For a while, the legal system had a hard time catching up with technology. Though still a bit behind, many laws have been enacted prohibiting cyber offenses. No longer are computer crimes mysterious. The cold, hard truth is that computer-related offenses can land you in prison. However, to be convicted of a cyber crime, you must knowingly commit a computer-related offense. If you are mentally unstable or unfit, you might not be prosecuted for any crimes you committed.
Examples of computer crimes in Ohio include:
Unauthorized use of a computer — If you illegally gain access to and use a computer for purposes not intended by the owner, the state may charge you with unauthorized use of a computer. This crime, a fourth-degree misdemeanor offense, is punishable by up to 30 days in jail and $250 in fines.
Phishing — Phishing is the act of using deception online to steal a person’s confidential information, such as credit card numbers, login information and Social Security numbers. Individuals accused of phishing may face charges for fraud and/or unauthorized use of a computer.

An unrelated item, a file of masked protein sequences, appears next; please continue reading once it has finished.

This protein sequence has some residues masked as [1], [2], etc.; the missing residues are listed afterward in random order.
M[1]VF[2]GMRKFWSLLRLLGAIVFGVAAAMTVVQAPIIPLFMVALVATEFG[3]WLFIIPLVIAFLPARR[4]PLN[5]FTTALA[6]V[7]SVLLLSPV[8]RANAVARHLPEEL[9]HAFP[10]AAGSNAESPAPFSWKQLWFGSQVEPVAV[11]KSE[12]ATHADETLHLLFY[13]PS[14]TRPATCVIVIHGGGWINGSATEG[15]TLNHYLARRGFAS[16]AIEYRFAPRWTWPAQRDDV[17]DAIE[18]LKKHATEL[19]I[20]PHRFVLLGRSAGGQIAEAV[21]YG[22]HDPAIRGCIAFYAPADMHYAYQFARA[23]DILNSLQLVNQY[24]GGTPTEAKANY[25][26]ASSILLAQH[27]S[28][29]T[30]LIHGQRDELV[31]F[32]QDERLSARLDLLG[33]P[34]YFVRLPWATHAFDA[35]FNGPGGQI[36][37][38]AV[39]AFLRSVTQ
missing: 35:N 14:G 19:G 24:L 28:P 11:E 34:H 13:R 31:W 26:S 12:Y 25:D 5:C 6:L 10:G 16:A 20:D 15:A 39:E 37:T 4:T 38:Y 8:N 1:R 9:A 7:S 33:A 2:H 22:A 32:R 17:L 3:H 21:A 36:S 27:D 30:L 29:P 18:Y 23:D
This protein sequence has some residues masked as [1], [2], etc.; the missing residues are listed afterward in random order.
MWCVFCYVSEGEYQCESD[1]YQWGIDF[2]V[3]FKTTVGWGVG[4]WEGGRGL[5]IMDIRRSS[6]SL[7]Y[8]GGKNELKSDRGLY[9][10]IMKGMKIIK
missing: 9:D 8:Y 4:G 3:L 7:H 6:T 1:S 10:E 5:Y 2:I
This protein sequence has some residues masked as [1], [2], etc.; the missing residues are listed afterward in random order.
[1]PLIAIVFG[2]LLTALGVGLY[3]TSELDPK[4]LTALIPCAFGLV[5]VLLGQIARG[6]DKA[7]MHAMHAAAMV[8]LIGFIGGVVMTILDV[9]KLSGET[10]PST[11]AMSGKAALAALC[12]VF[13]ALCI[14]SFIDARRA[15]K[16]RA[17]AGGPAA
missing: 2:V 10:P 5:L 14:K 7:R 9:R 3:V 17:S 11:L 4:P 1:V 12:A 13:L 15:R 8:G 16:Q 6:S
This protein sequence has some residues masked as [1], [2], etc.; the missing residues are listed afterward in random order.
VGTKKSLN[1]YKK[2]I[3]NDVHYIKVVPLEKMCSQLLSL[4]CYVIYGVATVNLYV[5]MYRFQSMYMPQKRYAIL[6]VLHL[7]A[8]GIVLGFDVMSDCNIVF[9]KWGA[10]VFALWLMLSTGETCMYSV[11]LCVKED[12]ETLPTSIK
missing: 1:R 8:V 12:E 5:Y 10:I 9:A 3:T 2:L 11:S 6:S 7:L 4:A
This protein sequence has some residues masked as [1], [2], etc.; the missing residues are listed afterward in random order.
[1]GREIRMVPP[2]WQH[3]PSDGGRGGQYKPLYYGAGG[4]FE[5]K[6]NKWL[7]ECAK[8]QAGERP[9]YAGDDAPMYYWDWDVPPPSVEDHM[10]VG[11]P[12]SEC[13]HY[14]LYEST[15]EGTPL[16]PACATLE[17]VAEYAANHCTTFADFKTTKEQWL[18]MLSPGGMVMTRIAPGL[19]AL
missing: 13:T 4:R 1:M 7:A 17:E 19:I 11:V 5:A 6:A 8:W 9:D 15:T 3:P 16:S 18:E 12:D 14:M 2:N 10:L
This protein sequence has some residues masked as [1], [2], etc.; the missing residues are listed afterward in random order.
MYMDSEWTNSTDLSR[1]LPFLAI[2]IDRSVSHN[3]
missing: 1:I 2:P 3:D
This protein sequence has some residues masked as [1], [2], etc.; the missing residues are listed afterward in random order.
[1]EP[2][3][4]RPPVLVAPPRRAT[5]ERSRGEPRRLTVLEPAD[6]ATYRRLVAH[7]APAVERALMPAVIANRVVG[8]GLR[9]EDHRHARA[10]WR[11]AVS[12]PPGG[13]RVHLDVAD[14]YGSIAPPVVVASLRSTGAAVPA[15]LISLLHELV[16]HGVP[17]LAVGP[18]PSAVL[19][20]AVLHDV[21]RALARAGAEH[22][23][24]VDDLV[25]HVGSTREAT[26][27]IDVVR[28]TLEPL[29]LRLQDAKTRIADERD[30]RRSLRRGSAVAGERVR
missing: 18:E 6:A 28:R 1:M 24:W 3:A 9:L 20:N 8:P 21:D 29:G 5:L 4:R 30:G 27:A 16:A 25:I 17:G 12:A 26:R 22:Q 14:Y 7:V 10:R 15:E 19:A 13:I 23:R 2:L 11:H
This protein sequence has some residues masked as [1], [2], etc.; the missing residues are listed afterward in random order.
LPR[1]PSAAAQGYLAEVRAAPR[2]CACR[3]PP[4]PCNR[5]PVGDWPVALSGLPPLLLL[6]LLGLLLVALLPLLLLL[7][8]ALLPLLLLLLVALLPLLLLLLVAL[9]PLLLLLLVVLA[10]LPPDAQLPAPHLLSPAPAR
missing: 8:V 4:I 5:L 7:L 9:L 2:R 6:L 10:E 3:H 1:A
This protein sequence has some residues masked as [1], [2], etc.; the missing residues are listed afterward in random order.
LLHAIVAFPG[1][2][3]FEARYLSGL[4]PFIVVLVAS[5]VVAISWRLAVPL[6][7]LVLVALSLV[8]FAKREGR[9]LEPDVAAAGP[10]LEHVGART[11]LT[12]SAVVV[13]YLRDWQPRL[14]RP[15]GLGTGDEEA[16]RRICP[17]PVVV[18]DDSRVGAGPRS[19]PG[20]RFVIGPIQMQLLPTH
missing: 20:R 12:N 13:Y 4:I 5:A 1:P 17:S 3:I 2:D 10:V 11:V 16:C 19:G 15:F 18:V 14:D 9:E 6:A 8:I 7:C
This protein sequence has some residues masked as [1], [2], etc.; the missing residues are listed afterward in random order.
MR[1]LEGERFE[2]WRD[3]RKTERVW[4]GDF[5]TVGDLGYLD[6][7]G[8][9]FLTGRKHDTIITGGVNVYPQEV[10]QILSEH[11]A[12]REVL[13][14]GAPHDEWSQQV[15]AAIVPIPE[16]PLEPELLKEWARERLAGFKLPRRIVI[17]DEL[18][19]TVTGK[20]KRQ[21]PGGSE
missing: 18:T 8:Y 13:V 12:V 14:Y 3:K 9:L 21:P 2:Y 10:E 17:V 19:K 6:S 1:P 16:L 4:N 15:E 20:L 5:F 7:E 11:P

Computer hacking — The law defines hacking as “gaining access or attempting to gain access to all or part of a computer, computer system, or a computer network without express or implied authorization with the intent to defraud or with intent to commit a crime.”
Facing charges for identity theft or another type of computer crime? Without the guidance and support of an experienced criminal defense lawyer, you could lose your freedom. Moreover, your personal and professional life may suffer.